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DR CONGO: Salesian missionaries provide financial aid for school and other critical services at the Don Bosco Center in Bukavu

(MissionNewswire) The Don Bosco Center opened in 2014 in the city of Bukavu in the eastern region of the Democratic Republic of Congo (DRC). Operated by two Salesian priests and one Salesian brother, the center is located near the main town square and a prison and is an ideal location for missionaries to meet the many street children who spend time in the square washing cars, carrying luggage and parcels, stealing and begging. Shortly after the inception of the Don Bosco Center, a Salesian school was opened on the premises which serves the local population.

Word has spread among the local population that Salesian missionaries are there to help. While they can’t meet every request, missionaries are focused on providing for the urgent needs of the community.

“The country is in very bad condition,” wrote bishops of the Democratic Republic of the Congo about a year ago. “Most of the country’s population lives in very bad conditions. There is an obvious lack of jobs, peace, a fair and just distribution of wealth and support for the less fortunate people.”

Salesian Father Piero Gavioli has said, “Since our arrival in Bukavu just over three years ago, we have chosen to offer a broad and unconditional welcome. During the day, the door of the Don Bosco Center is always open. We try to listen to those who come from outside with their problems.”

He notes that people come with problems such as landlords kicking people out because they have not been able to pay rent. Others have had small businesses that have closed and lost capital because they got sick. There are families who need shelter and babies who need proper nutrition.

“Our mission here is to welcome the children in the streets and offer them free vocational training. Moreover, with our resources, we help families to pay the school fees of at least one of their children,” said Fr. Gavioli. “We helped 507 school children in the 2017-18 school year. But we cannot satisfy all the demands of the poor families of Bukavu.”

Rebecca, the mother of eight children and a widow, asked for help for her youngest son, Joseph, who was born with hydrocephalus. The operation to treat him cost $500 and Rebecca had no way of paying for it. Seeking help at the Don Bosco Center, she found that the Salesian missionaries there were willing to fund half the amount. The other half was provided by a relative of Rebecca. The operation was successful. Rebecca continues to carry bags of coal and wood on her back to bring in money to feed her children and help pay for at least one of her daughters to go to school.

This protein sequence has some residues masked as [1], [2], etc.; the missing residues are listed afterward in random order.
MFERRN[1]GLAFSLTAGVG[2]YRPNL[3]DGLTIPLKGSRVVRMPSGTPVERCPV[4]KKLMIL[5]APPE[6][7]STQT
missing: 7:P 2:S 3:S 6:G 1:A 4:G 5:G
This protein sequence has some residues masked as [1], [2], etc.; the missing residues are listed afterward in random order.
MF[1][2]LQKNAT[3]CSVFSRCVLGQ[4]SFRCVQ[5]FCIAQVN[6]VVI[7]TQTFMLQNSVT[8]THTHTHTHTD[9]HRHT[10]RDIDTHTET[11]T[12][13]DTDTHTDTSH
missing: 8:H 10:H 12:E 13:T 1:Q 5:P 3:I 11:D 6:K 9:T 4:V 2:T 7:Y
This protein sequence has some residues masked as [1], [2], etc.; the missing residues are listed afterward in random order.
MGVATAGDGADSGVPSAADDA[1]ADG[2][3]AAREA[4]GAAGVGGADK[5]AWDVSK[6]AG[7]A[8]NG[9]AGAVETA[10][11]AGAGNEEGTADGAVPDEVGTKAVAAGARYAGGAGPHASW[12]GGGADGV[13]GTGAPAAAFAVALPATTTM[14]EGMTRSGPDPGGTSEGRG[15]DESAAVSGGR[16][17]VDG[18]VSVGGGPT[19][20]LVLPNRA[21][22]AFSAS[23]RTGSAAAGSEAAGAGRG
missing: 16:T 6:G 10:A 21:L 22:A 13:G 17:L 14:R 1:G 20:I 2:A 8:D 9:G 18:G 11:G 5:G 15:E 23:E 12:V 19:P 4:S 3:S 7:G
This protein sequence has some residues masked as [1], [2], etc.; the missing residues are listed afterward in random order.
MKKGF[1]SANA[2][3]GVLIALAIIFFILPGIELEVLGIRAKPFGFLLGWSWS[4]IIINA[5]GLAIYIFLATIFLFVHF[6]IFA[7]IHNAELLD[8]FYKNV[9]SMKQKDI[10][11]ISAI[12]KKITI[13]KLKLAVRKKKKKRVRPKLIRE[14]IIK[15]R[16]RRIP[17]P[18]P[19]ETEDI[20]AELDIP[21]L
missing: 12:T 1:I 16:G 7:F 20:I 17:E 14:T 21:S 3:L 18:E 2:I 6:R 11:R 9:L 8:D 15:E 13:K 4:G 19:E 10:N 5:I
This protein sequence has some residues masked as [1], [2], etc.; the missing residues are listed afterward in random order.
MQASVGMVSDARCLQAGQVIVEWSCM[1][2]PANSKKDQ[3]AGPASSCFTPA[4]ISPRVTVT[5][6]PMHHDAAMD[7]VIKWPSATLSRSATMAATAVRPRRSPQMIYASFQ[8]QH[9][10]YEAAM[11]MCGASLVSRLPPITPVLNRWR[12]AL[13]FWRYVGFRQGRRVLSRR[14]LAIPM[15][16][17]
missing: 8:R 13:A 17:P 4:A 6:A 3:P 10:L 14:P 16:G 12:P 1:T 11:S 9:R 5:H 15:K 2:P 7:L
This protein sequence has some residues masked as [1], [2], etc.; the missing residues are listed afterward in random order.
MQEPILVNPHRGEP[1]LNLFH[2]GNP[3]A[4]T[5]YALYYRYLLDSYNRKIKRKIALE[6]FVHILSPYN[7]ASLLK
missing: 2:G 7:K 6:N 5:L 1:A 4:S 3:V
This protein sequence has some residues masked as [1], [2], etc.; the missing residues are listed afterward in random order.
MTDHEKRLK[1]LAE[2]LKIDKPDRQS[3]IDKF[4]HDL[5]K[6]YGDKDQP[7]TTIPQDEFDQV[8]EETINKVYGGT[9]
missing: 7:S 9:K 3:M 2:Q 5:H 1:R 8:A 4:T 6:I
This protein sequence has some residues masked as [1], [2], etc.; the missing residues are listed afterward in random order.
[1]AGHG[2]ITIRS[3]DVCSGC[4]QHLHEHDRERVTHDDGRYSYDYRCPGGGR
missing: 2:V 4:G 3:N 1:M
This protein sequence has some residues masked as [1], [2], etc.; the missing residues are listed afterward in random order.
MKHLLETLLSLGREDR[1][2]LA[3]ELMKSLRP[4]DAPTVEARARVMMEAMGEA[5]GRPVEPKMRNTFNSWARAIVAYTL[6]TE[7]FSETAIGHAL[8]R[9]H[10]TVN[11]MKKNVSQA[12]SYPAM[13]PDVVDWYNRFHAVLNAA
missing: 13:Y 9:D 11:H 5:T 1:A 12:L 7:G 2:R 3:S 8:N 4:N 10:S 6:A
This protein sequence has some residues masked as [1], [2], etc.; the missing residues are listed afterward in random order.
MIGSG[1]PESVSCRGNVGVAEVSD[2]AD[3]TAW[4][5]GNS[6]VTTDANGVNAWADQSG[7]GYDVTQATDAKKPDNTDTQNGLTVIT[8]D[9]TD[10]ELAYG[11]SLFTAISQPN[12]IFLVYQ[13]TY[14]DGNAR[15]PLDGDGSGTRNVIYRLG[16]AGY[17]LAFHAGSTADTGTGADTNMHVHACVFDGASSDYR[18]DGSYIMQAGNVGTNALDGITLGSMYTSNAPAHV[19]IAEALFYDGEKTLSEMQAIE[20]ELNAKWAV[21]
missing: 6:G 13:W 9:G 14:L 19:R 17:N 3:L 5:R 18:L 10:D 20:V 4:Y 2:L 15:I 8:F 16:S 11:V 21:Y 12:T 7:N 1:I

Salesian missionaries at the Don Bosco Center lend support to families who cannot pay their children’s public school fees. Depending on the degree of vulnerability, the center has intervened to pay half or all the school fees for about 150 primary and secondary school children. The center also has a courtyard which allows children from the local community to come together and play year-round.

Chantal, who is 24 years old, also sought help at the Don Bosco Center. She is one of seven daughters and lost her father by the age of 14. Thanks to the hard work of her mother and several benefactors, she was successful in her studies. But when her mother died last year, she risked having to leave school after having reached the sixth year of medical training. Salesian missionaries paid a portion of her school taxes and helped her to get an exemption from payment and a scholarship.

Despite its vast material wealth, the Democratic Republic of Congo has long been a very poor nation. Half of the country’s population lives below the poverty line living on less than $1 a day, especially those in rural communities. Because of ongoing strife and violence within the country, more than 8.5 million people are in urgent need of humanitarian assistance, a figure that’s expected to increase to 13.1 million in 2018. More than 4.1 million Congolese are now displaced with 620,000 seeking refuge in neighboring countries. More than 7.5 million people do not have enough food to eat.

Salesian missionaries have been working in the Democratic Republic of Congo for more than 100 years ensuring that the most vulnerable children are not forgotten. Salesian primary and secondary schools and programs lay the foundation for early learning while Salesian trade, vocational and agricultural programs offer many youth the opportunity for a stable and productive future.



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ANS – Democratic Republic of the Congo – “They knocked on our door …”


*Any goods, services, or funds provided by Salesian Missions to programs located in this country were administered in compliance with applicable laws and regulations, including sanctions administered by the U.S. Department of Treasury’s Office of Foreign Asset Control.

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